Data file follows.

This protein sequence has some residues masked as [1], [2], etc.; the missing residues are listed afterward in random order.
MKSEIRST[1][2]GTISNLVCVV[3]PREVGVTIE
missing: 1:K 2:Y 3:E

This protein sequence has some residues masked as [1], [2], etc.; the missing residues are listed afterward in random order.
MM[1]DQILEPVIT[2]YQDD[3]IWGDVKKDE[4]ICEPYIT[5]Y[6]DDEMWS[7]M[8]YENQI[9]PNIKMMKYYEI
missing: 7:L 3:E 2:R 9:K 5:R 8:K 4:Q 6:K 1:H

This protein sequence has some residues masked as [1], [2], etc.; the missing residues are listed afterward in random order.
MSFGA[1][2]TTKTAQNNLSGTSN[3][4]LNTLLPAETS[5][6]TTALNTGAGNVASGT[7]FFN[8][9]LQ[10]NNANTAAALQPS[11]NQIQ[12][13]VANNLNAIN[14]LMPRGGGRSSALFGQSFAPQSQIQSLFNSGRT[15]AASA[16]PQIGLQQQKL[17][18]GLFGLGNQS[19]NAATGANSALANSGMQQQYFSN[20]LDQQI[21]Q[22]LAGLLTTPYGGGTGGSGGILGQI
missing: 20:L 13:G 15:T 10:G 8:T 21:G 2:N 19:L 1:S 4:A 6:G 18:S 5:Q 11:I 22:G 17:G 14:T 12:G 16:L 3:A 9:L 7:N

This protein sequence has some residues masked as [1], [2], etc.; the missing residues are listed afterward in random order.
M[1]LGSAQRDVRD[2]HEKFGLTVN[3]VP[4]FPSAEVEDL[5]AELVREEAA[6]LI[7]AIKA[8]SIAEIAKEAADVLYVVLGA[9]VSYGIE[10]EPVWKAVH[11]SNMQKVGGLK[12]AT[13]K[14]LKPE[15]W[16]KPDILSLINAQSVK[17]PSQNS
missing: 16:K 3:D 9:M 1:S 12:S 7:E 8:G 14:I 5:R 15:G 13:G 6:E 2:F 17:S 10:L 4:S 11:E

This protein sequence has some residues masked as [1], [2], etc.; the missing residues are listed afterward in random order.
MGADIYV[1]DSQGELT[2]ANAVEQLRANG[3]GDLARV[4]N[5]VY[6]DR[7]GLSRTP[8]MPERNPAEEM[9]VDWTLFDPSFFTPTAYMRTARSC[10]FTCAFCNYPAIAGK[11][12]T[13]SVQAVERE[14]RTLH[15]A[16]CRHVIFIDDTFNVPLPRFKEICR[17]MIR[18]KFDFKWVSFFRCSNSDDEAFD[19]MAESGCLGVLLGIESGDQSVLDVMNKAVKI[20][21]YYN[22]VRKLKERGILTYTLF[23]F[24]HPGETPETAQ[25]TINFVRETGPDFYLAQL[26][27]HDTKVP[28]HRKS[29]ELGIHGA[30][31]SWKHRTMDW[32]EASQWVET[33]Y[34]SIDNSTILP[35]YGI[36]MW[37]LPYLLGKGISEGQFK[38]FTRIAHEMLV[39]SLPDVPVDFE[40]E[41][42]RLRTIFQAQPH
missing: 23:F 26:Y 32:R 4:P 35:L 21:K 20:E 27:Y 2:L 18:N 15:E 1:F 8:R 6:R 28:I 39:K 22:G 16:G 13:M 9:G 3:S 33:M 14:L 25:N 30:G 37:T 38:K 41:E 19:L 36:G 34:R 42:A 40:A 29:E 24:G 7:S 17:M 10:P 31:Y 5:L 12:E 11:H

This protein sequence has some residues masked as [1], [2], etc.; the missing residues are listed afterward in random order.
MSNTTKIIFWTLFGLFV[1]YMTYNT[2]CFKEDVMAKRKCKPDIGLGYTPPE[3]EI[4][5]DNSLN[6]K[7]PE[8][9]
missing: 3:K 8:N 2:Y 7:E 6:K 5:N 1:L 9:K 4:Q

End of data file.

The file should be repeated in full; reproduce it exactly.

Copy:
This protein sequence has some residues masked as [1], [2], etc.; the missing residues are listed afterward in random order.
MKSEIRST[1][2]GTISNLVCVV[3]PREVGVTIE
missing: 1:K 2:Y 3:E

This protein sequence has some residues masked as [1], [2], etc.; the missing residues are listed afterward in random order.
MM[1]DQILEPVIT[2]YQDD[3]IWGDVKKDE[4]ICEPYIT[5]Y[6]DDEMWS[7]M[8]YENQI[9]PNIKMMKYYEI
missing: 7:L 3:E 2:R 9:K 5:R 8:K 4:Q 6:K 1:H

This protein sequence has some residues masked as [1], [2], etc.; the missing residues are listed afterward in random order.
MSFGA[1][2]TTKTAQNNLSGTSN[3][4]LNTLLPAETS[5][6]TTALNTGAGNVASGT[7]FFN[8][9]LQ[10]NNANTAAALQPS[11]NQIQ[12][13]VANNLNAIN[14]LMPRGGGRSSALFGQSFAPQSQIQSLFNSGRT[15]AASA[16]PQIGLQQQKL[17][18]GLFGLGNQS[19]NAATGANSALANSGMQQQYFSN[20]LDQQI[21]Q[22]LAGLLTTPYGGGTGGSGGILGQI
missing: 20:L 13:G 15:T 10:G 8:T 21:G 2:N 19:L 1:S 4:A 6:G 18:S 5:Q 11:I 22:G 17:G 14:T 12:G 16:L 3:A 9:L 7:N

This protein sequence has some residues masked as [1], [2], etc.; the missing residues are listed afterward in random order.
M[1]LGSAQRDVRD[2]HEKFGLTVN[3]VP[4]FPSAEVEDL[5]AELVREEAA[6]LI[7]AIKA[8]SIAEIAKEAADVLYVVLGA[9]VSYGIE[10]EPVWKAVH[11]SNMQKVGGLK[12]AT[13]K[14]LKPE[15]W[16]KPDILSLINAQSVK[17]PSQNS
missing: 16:K 3:D 9:M 1:S 12:S 7:E 8:G 14:I 5:R 15:G 13:G 6:E 2:F 17:S 10:L 4:S 11:E

This protein sequence has some residues masked as [1], [2], etc.; the missing residues are listed afterward in random order.
MGADIYV[1]DSQGELT[2]ANAVEQLRANG[3]GDLARV[4]N[5]VY[6]DR[7]GLSRTP[8]MPERNPAEEM[9]VDWTLFDPSFFTPTAYMRTARSC[10]FTCAFCNYPAIAGK[11][12]T[13]SVQAVERE[14]RTLH[15]A[16]CRHVIFIDDTFNVPLPRFKEICR[17]MIR[18]KFDFKWVSFFRCSNSDDEAFD[19]MAESGCLGVLLGIESGDQSVLDVMNKAVKI[20][21]YYN[22]VRKLKERGILTYTLF[23]F[24]HPGETPETAQ[25]TINFVRETGPDFYLAQL[26][27]HDTKVP[28]HRKS[29]ELGIHGA[30][31]SWKHRTMDW[32]EASQWVET[33]Y[34]SIDNSTILP[35]YGI[36]MW[37]LPYLLGKGISEGQFK[38]FTRIAHEMLV[39]SLPDVPVDFE[40]E[41][42]RLRTIFQAQPH
missing: 23:F 26:Y 32:R 4:P 35:L 21:K 20:E 27:Y 2:L 18:N 15:E 1:F 8:R 6:R 28:I 39:K 22:G 16:G 13:M 9:G 3:S 33:M 14:L 25:N 30:G 37:T 38:K 41:E 19:L 36:G 34:R 42:A 40:A 29:E 24:G 7:S 17:M 10:P 31:Y 5:L 12:E 11:H

This protein sequence has some residues masked as [1], [2], etc.; the missing residues are listed afterward in random order.
MSNTTKIIFWTLFGLFV[1]YMTYNT[2]CFKEDVMAKRKCKPDIGLGYTPPE[3]EI[4][5]DNSLN[6]K[7]PE[8][9]
missing: 3:K 8:N 2:Y 7:E 6:K 5:N 1:L 9:K 4:Q